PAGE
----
Personality types are (not) set in stone

It is a commonly held belief that an individual’s personality is fairly well developed by the end of the adolescence, if not set in stone. Some even believe that genetic factors essentially account for the shape of the human personality (Weber, 2014). Before we dig deeper into this discussion, let’s first have a look at the concept of “personality”.

In contrast to states, which describe current conditions, the term “personality trait” refers to enduring personal characteristics that are revealed in a particular pattern of behaviour in a variety of situations (Barenbaum & Winter, 2008). Well known in psychology are the Big Five personality (McCrae & Costa, 2008) traits, a theoretical construct, which describes human personality as organized along five dimensions. These five factors are openness, conscientiousness, extraversion, agreeableness, and neuroticism. Instead of looking at each trait individually, personality needs to be conceptualized as an interrelated system of several traits. This leads us to the concept of “personality types”. Personality types can be derived by grouping individuals with similar values on several personality traits together into one personality type.

It was Robins and his colleagues (1996) who first identified the three most commonly found personality types: resilients, overcontrollers, and undercontrollers. Resilients can be described as self-confident and emotionally stable whereas undercontrollers are more impulsive and stubborn. Overcontrollers, however, are emotionally brittle and introverted. There is a link between these personality types and the Big Five personality traits. Resilients are seen as to have high scores on all of the Big Five personality traits. Undercontrollers instead, can be characterized as being particularly low on conscientiousness and agreeableness, while overcontrollers are particularly introverted, neurotic, and less open.

When reading such definitions one might get the impression that the concept of personality focuses on the temporal stability of interindividual characteristics. As a matter of fact, the existence of changes in personality has been generally acknowledged within the research community. The problem though is, there is still debate concerning whether and where there is a point in life beyond which personality remains comparatively stable.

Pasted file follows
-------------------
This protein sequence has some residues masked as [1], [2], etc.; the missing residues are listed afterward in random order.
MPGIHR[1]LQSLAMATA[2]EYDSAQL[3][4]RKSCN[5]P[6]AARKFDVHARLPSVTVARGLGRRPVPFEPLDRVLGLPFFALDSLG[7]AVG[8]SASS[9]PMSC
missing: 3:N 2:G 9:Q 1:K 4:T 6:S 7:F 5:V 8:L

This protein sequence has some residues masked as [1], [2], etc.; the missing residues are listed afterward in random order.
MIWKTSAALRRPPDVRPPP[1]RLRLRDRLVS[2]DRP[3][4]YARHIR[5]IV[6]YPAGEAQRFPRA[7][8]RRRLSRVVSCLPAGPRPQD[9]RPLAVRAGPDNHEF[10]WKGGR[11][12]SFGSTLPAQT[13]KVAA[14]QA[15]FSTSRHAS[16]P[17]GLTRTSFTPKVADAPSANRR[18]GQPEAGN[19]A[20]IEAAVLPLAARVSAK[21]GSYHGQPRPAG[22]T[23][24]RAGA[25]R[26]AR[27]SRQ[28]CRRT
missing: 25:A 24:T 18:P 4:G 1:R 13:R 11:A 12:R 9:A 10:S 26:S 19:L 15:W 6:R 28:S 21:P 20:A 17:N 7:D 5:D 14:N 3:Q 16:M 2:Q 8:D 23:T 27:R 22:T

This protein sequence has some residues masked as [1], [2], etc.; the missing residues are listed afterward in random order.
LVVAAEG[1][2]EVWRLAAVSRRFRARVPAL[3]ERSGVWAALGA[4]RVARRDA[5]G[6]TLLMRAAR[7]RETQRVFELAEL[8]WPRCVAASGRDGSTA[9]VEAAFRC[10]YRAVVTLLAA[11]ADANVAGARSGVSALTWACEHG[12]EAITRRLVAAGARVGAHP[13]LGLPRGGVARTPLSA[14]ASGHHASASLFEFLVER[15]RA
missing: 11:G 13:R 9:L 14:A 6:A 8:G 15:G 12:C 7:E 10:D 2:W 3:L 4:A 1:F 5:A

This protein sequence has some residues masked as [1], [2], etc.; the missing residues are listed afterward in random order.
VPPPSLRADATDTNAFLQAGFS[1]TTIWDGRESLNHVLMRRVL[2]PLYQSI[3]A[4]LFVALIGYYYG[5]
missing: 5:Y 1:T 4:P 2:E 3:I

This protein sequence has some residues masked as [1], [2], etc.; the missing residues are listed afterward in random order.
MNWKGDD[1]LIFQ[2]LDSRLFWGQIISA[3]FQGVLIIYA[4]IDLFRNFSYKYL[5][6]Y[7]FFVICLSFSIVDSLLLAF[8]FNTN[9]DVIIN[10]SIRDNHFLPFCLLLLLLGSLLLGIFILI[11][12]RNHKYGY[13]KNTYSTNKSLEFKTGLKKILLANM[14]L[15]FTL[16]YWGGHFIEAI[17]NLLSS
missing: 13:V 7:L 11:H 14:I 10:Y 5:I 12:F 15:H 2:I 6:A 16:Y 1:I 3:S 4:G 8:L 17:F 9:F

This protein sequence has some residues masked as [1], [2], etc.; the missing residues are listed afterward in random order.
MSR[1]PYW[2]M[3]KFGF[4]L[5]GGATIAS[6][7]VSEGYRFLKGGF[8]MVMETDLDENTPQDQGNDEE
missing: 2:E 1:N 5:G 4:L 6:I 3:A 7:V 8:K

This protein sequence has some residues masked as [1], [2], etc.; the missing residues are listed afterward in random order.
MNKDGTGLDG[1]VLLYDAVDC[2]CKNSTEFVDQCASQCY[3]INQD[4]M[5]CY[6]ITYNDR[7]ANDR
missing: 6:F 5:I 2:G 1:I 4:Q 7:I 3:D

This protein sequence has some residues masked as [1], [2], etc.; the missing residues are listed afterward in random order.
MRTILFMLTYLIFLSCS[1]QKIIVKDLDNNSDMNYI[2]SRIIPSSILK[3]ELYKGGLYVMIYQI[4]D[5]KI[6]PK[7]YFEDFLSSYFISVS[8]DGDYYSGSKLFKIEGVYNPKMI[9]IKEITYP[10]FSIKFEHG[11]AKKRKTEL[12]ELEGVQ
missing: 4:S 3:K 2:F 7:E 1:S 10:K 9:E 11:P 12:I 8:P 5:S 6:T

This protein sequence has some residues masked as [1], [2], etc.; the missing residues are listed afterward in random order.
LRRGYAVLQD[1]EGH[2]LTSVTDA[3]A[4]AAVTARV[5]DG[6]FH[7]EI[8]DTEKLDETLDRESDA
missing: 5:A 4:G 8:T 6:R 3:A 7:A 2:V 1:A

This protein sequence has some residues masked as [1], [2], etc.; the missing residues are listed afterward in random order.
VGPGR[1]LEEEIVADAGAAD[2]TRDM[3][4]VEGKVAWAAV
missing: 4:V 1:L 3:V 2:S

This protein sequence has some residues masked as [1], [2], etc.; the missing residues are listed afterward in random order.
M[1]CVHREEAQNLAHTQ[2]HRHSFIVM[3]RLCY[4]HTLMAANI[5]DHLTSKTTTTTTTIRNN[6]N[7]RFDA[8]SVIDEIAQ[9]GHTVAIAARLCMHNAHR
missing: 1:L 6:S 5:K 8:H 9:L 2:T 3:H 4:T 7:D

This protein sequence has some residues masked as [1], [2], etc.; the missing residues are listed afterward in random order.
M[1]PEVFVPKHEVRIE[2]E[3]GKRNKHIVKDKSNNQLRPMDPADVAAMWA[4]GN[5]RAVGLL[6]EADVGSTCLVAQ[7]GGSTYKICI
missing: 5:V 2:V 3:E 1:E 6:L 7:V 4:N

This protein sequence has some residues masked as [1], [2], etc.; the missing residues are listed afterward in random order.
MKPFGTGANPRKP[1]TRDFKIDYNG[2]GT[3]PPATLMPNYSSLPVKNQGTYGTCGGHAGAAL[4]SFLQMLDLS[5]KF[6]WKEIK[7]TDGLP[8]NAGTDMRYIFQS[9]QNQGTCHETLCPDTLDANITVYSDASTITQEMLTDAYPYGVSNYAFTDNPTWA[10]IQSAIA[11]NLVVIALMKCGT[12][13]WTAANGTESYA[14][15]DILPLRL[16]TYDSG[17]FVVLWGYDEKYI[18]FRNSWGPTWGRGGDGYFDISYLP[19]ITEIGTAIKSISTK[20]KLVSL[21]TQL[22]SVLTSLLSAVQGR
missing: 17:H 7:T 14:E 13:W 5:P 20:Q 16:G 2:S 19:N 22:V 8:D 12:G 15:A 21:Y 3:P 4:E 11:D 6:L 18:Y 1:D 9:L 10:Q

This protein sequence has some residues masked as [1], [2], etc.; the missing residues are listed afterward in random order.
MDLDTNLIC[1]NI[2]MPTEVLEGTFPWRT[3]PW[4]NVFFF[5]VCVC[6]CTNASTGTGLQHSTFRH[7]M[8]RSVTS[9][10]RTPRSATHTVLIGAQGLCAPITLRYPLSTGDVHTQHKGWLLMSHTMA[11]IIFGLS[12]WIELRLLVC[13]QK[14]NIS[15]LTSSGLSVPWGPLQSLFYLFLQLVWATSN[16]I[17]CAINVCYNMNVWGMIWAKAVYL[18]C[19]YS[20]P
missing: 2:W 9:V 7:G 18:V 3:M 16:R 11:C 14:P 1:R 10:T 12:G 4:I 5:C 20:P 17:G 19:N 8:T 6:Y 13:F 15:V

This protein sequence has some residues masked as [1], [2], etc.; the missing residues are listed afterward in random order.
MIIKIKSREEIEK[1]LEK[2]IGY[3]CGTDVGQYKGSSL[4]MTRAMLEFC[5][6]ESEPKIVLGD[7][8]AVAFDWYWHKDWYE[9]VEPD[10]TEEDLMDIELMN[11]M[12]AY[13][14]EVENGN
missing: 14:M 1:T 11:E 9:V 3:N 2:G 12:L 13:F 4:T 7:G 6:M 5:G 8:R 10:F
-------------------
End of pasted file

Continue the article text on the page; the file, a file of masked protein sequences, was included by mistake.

Many psychologists believe that personality has a tendency to further stabilize itself over the course of life. Surprisingly though, recent research by Specht, Egloff, and Schmukle (2011) as well as Specht, Luhmann, and Geiser (2014) revealed that change in personality types might actually increase in old age.

Specht and her colleagues analyzed the consistency of personality types, i.e. the configuration of the Big Five personality traits, across adulthood and old age using large representative samples. The data used in both studies came largely from the Socio-Economic Panel (SOEP) study, a large and ongoing longitudinal survey of private households and persons conducted by the German Institute for Economic Research since 1984. Participants who met the criteria for study inclusion in 2005 and 2009 responded in either annual face-to-face-interviews or to questionnaires via mail (N > 14.000; 16 – 82 years).

The rationale behind her research has been that the vast majority of studies analyzing personality types have focused on childhood, adolescence, and early adulthood. In this period of life, individuals tend to mature such that the number of resilients increases and the number of over- and undercontrollers decreases with age. Studies that have analyzed personality types in individuals aged 30 or older are scarce, though.

Specht et al were not able to identify a specific age at which all personality traits reach their peak of stability; it seems more like there is change throughout the entire life course. What they found is that individuals change considerably after age 30, in some cases even more strongly than before. Especially the undercontrollers mature into more resilient personalities. Interestingly enough, during the phase of the middle adulthood, i.e. where many expect the midlife crisis to take place, the personality remains rather stable. The big surprise comes in the old age. Here, the researchers were able to reveal that up to 25% of the subjects being 70 and older changed their personality type: “In contrast to young adults, changes in personality of the elderly do not follow any typical pattern of maturity,” says Specht (Weber, 2014). Some become more resilient, others turn into under- or overcontrollers.

Why do these changes occur, and what are the major causes underlying these processes?

According to Neyer and Asendorpf (2001), there have been two main ways of thinking: The essentialist perspective focused on genetic factors, and the contextualist perspective focused on environmental factors. More recently, those two extremes have been combined, which means that change is regarded as being due not only to intrinsic maturation but also to social demands and experiences. Nevertheless, the concrete psychological and behavioral mechanisms that contribute to change in personality are still not fully understood.

Given the popularity of personality inventories such as the Big Five as predictors of future performance outcomes the aspect of changeability cannot be overstated. As with all types of assessment, a holistic approach as well as a sensible interpretation and use of the data obtained seems warranted.